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Supporting the Yarra Yarra Biodiversity Corridor

While we are busy creating recycled plastic pet products, we are aware that our business practices directly contribute to climate change through two of the biggest polluting industries in the world: (fabulous dog) fashion and transportation.



A Mindful and Sustainable Business


At Anipal, we are mindful of how our business foot(and paw)print impacts the world around it, especially how our actions could impact Australia’s threatened species and their habitats. We examine every part of our supply chain and continuously assess if there are more sustainable ways to do things. This is done through Life Cycle Analysis (LCA) - breaking down each phase of a project from the manufacturing, product materials, transportation, shipping and packaging containers or materials, office footprint etc etc. The list is endless!

In order to tackle and offset the emissions that we can’t control, AniPal is supporting Carbon Neutral’s Yarra Yarra Biodiversity Corridor, to remove 7 times the amount of carbon that we generate through our business.


Environmental, social and economic benefits


This project helps to restore an environment and remove CO2 from the atmosphere. Projects such as this have wide reaching benefits - enhancing our shared natural capital with habitat restoration and land conservation, as well as social and economic benefits.

A biodiversity hotspot for wildlife and plants


The Yarra Yarra Biodiversity Corridor plantings are located in the northern wheatbelt of Southwestern Australia. The region has an exceptionally high number of plant and animal species found nowhere else in the world. It has been identified as one of 35 global biodiversity hotspots for wildlife and plants, and the first one identified in Australia.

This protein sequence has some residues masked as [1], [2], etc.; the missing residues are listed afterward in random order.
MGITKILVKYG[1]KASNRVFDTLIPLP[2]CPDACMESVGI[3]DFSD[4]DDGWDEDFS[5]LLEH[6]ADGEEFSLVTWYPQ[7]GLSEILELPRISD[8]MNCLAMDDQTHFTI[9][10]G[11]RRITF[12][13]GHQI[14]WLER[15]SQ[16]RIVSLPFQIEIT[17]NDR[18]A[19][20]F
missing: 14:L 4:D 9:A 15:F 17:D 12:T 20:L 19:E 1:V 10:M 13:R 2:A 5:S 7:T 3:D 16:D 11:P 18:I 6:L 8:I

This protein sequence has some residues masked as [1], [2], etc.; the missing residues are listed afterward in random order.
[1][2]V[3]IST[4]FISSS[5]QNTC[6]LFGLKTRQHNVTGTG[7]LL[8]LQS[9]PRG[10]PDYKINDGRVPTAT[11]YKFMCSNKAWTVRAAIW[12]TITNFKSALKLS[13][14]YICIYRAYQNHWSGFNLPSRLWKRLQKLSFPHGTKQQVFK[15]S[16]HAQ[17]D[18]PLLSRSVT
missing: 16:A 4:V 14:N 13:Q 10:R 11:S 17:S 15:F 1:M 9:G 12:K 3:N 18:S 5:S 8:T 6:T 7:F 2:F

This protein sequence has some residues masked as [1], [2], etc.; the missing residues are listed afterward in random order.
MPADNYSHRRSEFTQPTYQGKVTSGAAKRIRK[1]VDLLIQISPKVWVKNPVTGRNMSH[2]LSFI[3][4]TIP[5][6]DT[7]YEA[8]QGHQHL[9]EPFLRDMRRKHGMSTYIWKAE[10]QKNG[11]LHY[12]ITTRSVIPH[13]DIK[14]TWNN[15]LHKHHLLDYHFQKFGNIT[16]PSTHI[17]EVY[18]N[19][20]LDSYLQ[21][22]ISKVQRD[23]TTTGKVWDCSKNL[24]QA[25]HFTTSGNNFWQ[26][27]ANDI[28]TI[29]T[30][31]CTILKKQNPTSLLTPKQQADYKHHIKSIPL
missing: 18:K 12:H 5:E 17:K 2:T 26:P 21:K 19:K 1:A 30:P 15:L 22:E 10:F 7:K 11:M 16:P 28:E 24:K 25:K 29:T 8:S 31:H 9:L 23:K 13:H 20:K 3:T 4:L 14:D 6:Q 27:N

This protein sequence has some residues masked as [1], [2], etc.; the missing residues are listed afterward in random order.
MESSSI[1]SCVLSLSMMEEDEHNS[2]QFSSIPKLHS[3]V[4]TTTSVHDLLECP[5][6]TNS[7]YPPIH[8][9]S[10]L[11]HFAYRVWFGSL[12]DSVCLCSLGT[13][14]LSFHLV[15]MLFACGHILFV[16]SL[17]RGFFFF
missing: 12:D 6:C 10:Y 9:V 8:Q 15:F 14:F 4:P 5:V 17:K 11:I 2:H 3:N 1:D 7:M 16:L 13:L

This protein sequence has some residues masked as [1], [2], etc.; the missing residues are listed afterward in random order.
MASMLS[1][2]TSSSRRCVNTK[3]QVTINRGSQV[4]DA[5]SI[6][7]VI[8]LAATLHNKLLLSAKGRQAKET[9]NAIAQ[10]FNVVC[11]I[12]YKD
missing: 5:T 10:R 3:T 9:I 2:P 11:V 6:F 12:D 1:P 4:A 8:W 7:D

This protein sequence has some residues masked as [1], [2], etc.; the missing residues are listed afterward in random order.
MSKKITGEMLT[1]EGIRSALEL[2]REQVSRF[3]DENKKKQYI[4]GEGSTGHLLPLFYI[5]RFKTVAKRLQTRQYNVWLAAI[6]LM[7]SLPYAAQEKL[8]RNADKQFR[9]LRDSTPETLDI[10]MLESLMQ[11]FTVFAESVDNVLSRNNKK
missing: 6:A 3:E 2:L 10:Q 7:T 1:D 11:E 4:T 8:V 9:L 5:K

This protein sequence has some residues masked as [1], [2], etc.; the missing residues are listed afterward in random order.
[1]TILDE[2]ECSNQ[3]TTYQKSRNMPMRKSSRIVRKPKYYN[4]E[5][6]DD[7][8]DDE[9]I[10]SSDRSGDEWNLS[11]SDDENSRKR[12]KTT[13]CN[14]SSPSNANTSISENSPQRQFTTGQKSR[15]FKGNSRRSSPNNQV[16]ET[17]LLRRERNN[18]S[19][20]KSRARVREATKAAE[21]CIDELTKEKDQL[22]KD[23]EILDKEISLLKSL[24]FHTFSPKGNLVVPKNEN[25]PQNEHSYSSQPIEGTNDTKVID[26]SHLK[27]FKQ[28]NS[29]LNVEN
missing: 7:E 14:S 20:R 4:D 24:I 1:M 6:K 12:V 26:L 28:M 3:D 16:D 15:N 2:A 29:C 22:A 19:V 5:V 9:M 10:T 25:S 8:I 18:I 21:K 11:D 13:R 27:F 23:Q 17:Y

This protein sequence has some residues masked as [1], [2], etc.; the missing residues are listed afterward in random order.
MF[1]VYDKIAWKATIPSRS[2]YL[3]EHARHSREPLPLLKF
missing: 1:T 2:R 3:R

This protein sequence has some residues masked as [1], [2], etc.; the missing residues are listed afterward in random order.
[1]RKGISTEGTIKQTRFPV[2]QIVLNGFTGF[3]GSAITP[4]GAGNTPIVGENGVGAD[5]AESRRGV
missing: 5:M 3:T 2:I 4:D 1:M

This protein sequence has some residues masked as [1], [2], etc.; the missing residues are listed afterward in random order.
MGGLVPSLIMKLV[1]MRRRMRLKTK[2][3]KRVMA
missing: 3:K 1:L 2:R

Watch Carbon Neutral Clip


Back to the area's woodland origins


The Yarra Yarra Corridor was once an area of vibrant woodlands. But since the arrival of Europeans in the early 1900s years ago, approximately 97% of the vegetation has been cleared for traditional farming practices. Now, due to problem soils and a drying climate, parts of the landscape are not suitable for traditional agriculture. The loss of habitat has also caused native species to be under threat.



Generating green corridors to restore ecosystems


Planting trees and shrubs is part of a much larger vision. The goal is to link small patches of remaining vegetation and 12 nature reserves to create a green corridor to help restore ecosystems and preserve threatened and unique flora and fauna.